CSP updates guidance on platelet-rich plasma (PRP) therapy

The CSP has resolved uncertainties around the legal and regulatory status of platelet-rich plasma (PRP) therapy through discussions with the Medicines and Healthcare products Regulatory Agency (MHRA).

A healthcare professional administering a PRP injection to a patient's knee

The key points for CSP members are:

  • PRP used for medical purposes is an unlicensed medicine, subject to marketing authorisation and manufacturing licensing to unless an exemption exists.
  • Medical practitioners (doctors) are exempt from marketing authorisation and manufacturing licensing requirements, provided the  PRP is supplied to either a named patient during the treatment of that patient, or to a patient of another doctor within the same medical practice.
  • There is no mechanism, or exemption, by which any individual physiotherapist can manufacture PRP themselves at all.
  •  A supplementary prescriber physiotherapist may request that PRP, as an unlicensed medicine,  is manufactured from a licensed manufacturer, to fulfil the special needs of an individual patient under the ‘Specials’ scheme. The ‘Specials’ scheme is not accessible to independent prescriber physiotherapists or non-prescriber physiotherapists.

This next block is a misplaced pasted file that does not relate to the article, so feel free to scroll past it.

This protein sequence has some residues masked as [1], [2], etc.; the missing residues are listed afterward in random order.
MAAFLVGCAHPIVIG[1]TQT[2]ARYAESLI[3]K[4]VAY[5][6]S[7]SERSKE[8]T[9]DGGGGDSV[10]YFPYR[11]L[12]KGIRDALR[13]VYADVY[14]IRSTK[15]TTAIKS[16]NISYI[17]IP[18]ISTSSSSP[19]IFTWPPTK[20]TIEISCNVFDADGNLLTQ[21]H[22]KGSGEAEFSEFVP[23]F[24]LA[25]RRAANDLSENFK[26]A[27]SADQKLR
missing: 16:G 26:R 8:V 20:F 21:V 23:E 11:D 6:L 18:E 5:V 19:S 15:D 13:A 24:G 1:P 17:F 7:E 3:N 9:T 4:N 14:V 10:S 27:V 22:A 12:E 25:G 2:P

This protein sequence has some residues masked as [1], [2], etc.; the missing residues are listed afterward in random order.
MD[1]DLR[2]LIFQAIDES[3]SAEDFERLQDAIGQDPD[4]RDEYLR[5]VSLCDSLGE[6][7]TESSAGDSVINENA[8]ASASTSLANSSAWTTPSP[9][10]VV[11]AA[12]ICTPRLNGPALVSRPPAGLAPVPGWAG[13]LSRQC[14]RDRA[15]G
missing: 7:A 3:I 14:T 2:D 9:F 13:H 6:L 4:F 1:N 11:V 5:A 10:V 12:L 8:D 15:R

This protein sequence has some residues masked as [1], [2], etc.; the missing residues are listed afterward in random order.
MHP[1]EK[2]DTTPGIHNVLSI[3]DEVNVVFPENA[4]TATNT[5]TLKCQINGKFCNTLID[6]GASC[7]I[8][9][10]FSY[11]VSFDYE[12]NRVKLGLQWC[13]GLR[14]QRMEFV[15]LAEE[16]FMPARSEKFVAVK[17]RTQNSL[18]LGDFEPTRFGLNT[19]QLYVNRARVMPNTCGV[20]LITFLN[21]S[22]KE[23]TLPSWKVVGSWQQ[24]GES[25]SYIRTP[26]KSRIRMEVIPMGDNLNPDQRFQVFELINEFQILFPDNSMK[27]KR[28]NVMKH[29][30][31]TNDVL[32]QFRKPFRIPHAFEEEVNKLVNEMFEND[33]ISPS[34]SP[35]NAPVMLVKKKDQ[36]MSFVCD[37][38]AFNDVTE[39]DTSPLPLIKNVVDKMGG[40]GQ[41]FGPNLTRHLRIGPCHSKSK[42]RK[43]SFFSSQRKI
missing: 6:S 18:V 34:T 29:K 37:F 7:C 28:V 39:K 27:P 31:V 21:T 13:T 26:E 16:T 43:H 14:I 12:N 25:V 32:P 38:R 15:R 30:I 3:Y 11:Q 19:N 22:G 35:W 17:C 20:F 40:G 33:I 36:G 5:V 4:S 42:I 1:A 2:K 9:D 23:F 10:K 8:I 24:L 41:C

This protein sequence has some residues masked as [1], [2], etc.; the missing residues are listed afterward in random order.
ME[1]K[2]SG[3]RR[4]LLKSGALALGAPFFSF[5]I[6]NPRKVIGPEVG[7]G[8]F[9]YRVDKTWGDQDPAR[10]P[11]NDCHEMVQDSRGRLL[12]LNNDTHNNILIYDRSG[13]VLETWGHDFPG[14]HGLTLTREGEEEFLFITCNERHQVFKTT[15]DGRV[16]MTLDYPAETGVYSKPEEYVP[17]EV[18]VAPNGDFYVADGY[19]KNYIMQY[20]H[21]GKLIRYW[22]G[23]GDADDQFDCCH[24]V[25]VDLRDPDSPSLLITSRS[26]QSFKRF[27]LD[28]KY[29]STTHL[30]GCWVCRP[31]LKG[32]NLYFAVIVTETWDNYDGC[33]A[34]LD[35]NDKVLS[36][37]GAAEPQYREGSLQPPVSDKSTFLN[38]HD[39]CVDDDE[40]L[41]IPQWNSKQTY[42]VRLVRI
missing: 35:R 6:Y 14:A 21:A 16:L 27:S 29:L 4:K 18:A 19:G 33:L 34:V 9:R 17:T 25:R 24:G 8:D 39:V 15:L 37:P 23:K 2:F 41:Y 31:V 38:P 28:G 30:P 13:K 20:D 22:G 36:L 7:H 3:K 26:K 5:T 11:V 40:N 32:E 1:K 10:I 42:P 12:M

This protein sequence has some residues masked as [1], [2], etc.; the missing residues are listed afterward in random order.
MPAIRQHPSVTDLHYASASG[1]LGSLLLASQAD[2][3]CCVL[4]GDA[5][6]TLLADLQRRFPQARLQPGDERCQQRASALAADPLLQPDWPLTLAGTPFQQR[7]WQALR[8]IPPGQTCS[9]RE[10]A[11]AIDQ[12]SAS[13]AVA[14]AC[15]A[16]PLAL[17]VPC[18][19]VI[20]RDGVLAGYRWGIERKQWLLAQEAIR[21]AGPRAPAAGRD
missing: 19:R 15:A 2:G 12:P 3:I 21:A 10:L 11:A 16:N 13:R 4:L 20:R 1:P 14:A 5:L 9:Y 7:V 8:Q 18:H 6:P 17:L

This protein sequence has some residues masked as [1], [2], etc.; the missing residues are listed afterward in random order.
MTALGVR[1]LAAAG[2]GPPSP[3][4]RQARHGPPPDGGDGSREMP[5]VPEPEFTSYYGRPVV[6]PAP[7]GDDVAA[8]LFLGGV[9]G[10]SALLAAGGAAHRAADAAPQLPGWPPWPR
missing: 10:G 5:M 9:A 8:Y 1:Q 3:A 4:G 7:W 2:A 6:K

• A doctor may manufacture PRP in a clinic for a named patient, and then direct that a physiotherapist administers  it to the same patient, within the same clinical practice, and at point of care for that same patient.
  • Any physiotherapist may administer PRP when directed to do so by a doctor, dentist, nurse independent prescriber, or pharmacist independent prescriber but not on the direction of any other type of independent prescriber.

CSP professional adviser Pip White said: 'We are pleased to have reached an understanding with the MHRA as to the legal position on the use of PRP within physiotherapy practice. Members must be aware however that the use of PRP is not covered by the CSP PLI scheme.'

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